WASHINGTON, DC, December 10, 2008 – In the midst of the most severe global financial crisis in decades, the World Bank today urged the international community to look to Latin America for innovative solutions to avert a climate crisis. The region is in a position to lead middle income countries in reducing emissions from deforestation, breaking the impasse on hydropower development, improving energy efficiency, and transforming urban transport, a new Word Bank study concludes.
“Such an approach could simultaneously support economic recovery and encourage growth in areas that mitigate the impact of climate change. By promoting a shift towards low carbon economic activities, governments can not only help avoid dangerous climate change impacts but can also make the region more competitive, contributing to a faster recovery from the current economic slowdown,” says Pamela Cox, World Bank Vice President for Latin America and the Caribbean.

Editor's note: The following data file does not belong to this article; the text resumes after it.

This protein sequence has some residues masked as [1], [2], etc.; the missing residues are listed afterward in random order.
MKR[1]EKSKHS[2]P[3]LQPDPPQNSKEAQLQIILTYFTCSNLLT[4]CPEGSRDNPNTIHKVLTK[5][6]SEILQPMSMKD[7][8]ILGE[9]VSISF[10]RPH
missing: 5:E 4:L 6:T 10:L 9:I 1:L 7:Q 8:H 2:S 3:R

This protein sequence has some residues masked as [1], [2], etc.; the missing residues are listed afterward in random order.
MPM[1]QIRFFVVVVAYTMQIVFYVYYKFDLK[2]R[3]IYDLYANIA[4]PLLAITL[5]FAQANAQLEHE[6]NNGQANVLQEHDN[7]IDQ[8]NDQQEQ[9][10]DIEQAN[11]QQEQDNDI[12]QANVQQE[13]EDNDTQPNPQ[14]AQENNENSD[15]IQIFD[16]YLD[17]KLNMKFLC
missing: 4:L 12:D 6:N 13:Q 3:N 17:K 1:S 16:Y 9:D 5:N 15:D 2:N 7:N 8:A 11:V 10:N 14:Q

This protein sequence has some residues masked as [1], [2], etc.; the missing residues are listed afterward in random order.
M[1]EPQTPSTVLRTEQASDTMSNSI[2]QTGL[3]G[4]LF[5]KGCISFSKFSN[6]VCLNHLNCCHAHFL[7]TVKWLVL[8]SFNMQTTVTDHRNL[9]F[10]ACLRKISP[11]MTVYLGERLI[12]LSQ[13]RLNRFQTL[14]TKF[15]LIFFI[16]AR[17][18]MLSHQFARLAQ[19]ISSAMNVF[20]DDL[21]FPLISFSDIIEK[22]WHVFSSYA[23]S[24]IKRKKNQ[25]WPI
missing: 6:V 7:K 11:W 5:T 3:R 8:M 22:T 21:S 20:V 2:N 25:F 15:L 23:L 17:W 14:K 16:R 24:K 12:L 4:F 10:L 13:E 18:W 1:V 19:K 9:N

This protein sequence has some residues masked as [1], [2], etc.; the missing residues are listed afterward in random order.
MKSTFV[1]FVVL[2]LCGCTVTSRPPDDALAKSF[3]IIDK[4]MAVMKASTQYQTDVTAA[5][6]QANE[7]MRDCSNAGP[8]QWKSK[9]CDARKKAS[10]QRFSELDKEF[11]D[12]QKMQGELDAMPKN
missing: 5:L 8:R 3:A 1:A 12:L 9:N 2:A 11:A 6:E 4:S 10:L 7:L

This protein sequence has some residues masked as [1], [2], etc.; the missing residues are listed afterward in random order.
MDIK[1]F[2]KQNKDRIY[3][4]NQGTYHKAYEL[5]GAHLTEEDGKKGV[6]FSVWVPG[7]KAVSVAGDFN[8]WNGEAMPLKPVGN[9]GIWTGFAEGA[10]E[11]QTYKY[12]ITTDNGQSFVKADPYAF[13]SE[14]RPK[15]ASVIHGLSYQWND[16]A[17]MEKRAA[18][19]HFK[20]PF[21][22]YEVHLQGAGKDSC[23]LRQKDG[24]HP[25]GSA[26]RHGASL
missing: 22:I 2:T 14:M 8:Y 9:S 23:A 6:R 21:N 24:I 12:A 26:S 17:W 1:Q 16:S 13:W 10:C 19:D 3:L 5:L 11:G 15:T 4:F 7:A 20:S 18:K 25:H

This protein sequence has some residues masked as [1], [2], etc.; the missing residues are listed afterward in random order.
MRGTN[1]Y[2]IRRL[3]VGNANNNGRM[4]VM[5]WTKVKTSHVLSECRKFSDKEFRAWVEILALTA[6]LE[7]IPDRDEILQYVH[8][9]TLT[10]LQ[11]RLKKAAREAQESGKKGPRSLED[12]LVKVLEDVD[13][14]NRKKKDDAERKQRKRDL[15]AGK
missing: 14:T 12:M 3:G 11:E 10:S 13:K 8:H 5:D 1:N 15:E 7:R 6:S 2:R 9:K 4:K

With oil prices falling, World Bank Chief Economist for Latin America and the Caribbean Augusto de la Torre acknowledges that “increased investments in green technologies are not going to be an easy sell.” However, he underlines that “there is growing support from businesses, government and civil society for the idea that the crisis itself provides an opportunity to create incentives for a low carbon development path.”
“Low Carbon, High Growth: Latin American Responses to Climate Change” released today, is the World Bank's flagship report on Latin America and the Caribbean (LAC). It explores how the region is exposed to climate change impacts and what it can do to avert its effects, both unilaterally and with the incentives of a global climate agreement to be negotiated next year in Copenhagen by the United Nations.
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